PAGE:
WAYNE'S MAY COLUMN

Taking a stand

By Wayne Weible

 

My dear brothers and sisters,

It is time to take a stand to correct errors in a letter sent from the Congregation for the Doctrine of the Faith to the American bishops in October 2013. Unfortunately, the letter was poorly written and contradicts the law of the Church that allows belief in any alleged apparition until the Church makes a formal ruling. Therefore, I have written the following open letter to the CDF leader asking for a correction to these errors. I do so with the utmost respect for this important body of our Church. There is no monetary gain or desire for glory to do this. On the contrary, I risk my good name to the wolves of opposition who seek the end of the greatest apparitions in the history of the Church.


Possibly you are bored over what could be overkill on the subject. However, we, the faithful, are just as important as members of the Church family as the Magisterium, and our voices need to be heard. I ask for your prayers that as Church family, we can change errors for the good of the family. I will allow the letter to speak for itself:

 

27 April 2015



 

An Open Letter To:

Cardinal Gerhard Müller, Prefect for

The Congregation for the Doctrine of the Faith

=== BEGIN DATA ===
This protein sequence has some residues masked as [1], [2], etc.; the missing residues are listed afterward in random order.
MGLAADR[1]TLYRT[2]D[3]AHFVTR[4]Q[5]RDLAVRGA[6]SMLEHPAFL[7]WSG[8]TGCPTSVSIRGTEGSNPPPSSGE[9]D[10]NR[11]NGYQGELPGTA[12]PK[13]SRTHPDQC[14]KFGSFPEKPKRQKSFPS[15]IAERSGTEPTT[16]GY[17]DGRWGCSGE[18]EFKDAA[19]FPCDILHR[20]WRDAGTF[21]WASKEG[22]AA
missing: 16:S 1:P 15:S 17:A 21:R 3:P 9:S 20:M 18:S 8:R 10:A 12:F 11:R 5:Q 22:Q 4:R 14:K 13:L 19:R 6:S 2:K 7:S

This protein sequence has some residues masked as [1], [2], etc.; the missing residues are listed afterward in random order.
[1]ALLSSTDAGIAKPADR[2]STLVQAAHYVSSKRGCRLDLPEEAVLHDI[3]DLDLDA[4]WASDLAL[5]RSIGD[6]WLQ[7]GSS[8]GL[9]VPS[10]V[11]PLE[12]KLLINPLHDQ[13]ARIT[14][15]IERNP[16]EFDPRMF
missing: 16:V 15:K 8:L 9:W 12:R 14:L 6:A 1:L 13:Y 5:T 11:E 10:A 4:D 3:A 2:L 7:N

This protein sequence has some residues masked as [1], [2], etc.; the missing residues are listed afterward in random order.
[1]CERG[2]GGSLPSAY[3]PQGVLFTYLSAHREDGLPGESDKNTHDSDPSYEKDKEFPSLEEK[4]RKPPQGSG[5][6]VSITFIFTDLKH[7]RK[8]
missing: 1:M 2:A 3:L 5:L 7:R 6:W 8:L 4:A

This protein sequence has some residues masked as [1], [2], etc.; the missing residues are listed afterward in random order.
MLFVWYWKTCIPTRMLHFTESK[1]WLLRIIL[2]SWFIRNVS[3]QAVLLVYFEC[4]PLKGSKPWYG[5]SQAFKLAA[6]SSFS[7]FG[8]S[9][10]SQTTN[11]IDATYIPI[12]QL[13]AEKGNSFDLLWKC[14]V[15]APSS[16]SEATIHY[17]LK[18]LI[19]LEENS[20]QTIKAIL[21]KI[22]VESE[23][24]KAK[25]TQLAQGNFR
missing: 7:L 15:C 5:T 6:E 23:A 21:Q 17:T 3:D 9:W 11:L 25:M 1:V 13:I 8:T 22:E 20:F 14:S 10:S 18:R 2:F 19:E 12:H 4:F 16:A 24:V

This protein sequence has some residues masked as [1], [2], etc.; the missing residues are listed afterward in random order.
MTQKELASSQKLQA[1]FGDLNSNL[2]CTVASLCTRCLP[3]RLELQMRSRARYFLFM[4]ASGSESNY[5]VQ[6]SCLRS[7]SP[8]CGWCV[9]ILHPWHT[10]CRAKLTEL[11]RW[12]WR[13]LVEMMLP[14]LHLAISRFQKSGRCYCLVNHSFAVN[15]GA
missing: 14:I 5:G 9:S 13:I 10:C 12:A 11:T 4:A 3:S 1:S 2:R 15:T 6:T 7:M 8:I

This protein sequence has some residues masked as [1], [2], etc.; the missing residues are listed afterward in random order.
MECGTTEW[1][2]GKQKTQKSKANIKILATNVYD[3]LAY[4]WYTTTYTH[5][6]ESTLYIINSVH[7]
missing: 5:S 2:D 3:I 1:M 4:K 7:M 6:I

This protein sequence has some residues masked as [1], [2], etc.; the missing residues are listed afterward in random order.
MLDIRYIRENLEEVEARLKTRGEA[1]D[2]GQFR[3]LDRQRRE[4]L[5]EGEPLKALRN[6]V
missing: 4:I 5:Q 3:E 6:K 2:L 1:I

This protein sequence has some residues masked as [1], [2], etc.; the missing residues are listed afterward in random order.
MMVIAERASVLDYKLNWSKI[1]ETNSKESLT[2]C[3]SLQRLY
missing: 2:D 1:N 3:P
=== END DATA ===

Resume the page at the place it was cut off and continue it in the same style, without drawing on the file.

Your Eminence,

 

I write to you concerning the disturbing effect of the letter sent to the American bishops by the Apostolic Nunciature of the United States, dated October 21, 2013, in reference to allegiance by the faithful to the alleged apparitions of the Blessed Virgin Mary at Medjugorje in Bosnia-Hercegovina. I do so with all due respect, humility and obedience as a member in good standing of our Holy Catholic Church.


My sole purpose in writing this letter is to make Your Eminence aware that the letter contains two critical and damaging errors and misquotations, which clearly changes the meaning of the quoted statement taken from the 1991 Zadar Declaration, which serves to date as the formal position of the Church on the alleged apparitions in Medjugorje.

The original quote from the Zadar document states:  “On the basis of studies made so far, it cannot be affirmed that these matters concern supernatural apparitions or revelations."




The letter sent to the American bishops quoting this critical passage reads: "On the basis of the research that has been done, it is not possible to state that there were apparitions of supernatural revelations."

By leaving out the two words “so far” from the original statement, it creates a completely different meaning to the statement inferring that the investigation is over and that the conclusion is that the apparitions were not supernatural. On the contrary, the original statement clearly indicates that the investigation will continue, thus indicating that the matter of whether or not they are supernatural is not determined to this point.


Another error occurs when the letter does not quote the statement in the present tense, as in the Zadar Declaration, but in the past tense. Again, it gives the impression that the investigation has been completed and that the final decision is that the apparitions were not supernatural and no further investigation is necessary. Yet again, quite on the contrary, the Yugoslav Bishops ended the Zadar Declaration by declaring they would continue to follow the events of Medjugorje and do so to its conclusion.